For example, the firefighters put Measure P on the 4/10/2012 ballot to maximize their compensation, but reduce our safety. It would have forced El Segundo to contract with the L.A. County Fire Department for an inferior level of service. We would have lost our three paramedic transport ambulances, and been forced to use out-of-town ambulance companies, doubling hospital transport times. The firefighters hired a campaign consultant, election lawyers, and professional pollsters. They probably spent over $100,000. I led the grassroots campaign against Measure P. Thankfully, 90% of voters voted “No”.
The city unions contributed $17,500 to the Measure A campaign (4/8/2014). Measure A was eleven tax hikes in one measure, on residents and businesses. I led the campaign against Measure A. We won again. The union activism shows Council is doing its job.
– Mike Robbins
April 15 Council Meeting
The Council meeting after the election should have been a straightforward ceremonial passing of power from the old to the new Council. However, defeated Mayor Bill Fisher made the meeting all about himself, and then his ally, Marie Fellhauer, made it all about attacking newly elected Council Members Suzanne Fuentes and Mike Dugan.
Fisher used his bully pulpit for the last time. He gave a long-winded speech repeating his campaign material, taking credit for the work and accomplishments of others including Carl Jacobson and even myself. As usual, he stated numerous falsehoods, and without any proof or evidence, accused others of lying even though they backed up their statements with evidence.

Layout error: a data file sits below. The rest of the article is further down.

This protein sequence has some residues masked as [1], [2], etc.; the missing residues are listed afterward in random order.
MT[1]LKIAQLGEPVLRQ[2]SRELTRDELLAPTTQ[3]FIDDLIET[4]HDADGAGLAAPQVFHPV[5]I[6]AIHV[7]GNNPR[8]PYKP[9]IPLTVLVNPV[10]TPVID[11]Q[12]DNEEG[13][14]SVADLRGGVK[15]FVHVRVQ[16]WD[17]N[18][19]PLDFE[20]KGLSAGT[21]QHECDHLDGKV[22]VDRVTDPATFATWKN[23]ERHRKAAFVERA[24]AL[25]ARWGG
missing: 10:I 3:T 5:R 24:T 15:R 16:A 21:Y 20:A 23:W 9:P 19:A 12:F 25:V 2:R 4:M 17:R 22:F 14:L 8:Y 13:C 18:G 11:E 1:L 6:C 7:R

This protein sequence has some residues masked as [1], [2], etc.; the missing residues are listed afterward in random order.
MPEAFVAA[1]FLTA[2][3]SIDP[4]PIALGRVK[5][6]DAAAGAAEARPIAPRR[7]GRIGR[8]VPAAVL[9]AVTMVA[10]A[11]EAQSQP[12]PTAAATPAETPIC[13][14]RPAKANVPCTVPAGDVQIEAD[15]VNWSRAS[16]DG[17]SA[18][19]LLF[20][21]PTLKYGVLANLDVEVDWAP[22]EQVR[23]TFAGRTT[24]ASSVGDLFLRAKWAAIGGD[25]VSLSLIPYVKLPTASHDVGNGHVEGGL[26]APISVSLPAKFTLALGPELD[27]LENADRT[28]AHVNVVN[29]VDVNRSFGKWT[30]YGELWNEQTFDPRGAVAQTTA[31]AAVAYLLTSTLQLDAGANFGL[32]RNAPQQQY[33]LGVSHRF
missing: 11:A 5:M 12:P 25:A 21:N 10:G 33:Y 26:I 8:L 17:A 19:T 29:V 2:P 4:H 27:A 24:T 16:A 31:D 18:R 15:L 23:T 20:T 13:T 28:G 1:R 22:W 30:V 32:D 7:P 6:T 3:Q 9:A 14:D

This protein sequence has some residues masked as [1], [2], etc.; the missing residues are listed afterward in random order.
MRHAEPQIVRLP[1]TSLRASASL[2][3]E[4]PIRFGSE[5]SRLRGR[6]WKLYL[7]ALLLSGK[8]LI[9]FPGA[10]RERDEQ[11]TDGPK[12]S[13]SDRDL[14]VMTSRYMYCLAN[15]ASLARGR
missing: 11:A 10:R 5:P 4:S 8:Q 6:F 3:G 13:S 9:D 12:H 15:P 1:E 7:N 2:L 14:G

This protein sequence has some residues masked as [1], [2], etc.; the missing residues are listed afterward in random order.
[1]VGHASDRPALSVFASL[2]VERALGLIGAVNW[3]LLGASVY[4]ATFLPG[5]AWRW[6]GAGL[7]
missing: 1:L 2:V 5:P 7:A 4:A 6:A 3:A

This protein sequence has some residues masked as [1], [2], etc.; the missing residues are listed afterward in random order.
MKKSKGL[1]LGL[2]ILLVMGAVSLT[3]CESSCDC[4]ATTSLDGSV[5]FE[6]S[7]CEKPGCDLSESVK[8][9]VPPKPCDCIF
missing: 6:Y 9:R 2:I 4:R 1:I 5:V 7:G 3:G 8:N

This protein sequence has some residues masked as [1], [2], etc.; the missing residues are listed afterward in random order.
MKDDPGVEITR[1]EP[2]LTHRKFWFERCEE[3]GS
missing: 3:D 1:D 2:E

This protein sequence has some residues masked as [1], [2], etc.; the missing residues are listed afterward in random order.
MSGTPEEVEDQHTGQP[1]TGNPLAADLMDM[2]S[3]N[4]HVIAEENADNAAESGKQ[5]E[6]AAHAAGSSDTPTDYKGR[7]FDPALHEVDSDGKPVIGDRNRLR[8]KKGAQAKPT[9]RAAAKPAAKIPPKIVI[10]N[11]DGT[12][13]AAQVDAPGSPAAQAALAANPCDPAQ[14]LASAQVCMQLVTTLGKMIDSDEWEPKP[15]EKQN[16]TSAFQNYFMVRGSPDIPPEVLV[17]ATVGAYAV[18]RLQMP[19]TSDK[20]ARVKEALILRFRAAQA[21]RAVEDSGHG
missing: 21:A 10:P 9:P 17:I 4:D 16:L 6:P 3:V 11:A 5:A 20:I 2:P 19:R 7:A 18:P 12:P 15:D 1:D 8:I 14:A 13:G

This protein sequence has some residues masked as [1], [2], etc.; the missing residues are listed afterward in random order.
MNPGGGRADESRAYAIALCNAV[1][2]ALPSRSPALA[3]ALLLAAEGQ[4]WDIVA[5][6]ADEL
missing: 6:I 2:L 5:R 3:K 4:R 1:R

Police Union member Marie Fellhauer put an item on the agenda designed to achieve a political end. It read, “Consideration and possible action to discuss the salary and benefits that the City Council members receive and whether such should be reduced or eliminated either voluntarily or through formal action.”
Eliminating Council pay and benefits will make it difficult to attract honest, competent, independent candidates. This will help the Police and Fire Unions elect their own candidates and pack the Council with Union Puppets. It will also help Fellhauer and Atkinson run for re-election with minimal or no competition.
The election might be canceled due to lack of candidates, as in 2006, when Fisher was appointed after potential candidates were intimidated by the unprecedented 2004 campaign spending. It would’ve happened this time, if not for Dugan.
– Mike Robbins
Something Fishy About Measure A
Mayor Fisher is threatening to contract out our fire services to County if we don’t approve his Measure A tax hikes. These are empty threats. There’s no advantage in outsourcing. It would reduce services – not save money. 90% of voters rejected Measure P to outsource fire services. Clearly, we can do a referendum against an ordinance to outsource services.
Last year City Council raised Chevron’s taxes by more than $8.5 million average per year for 15 years. And the Council can save many millions of dollars per year by getting the employee compensation and pension cost increases under control.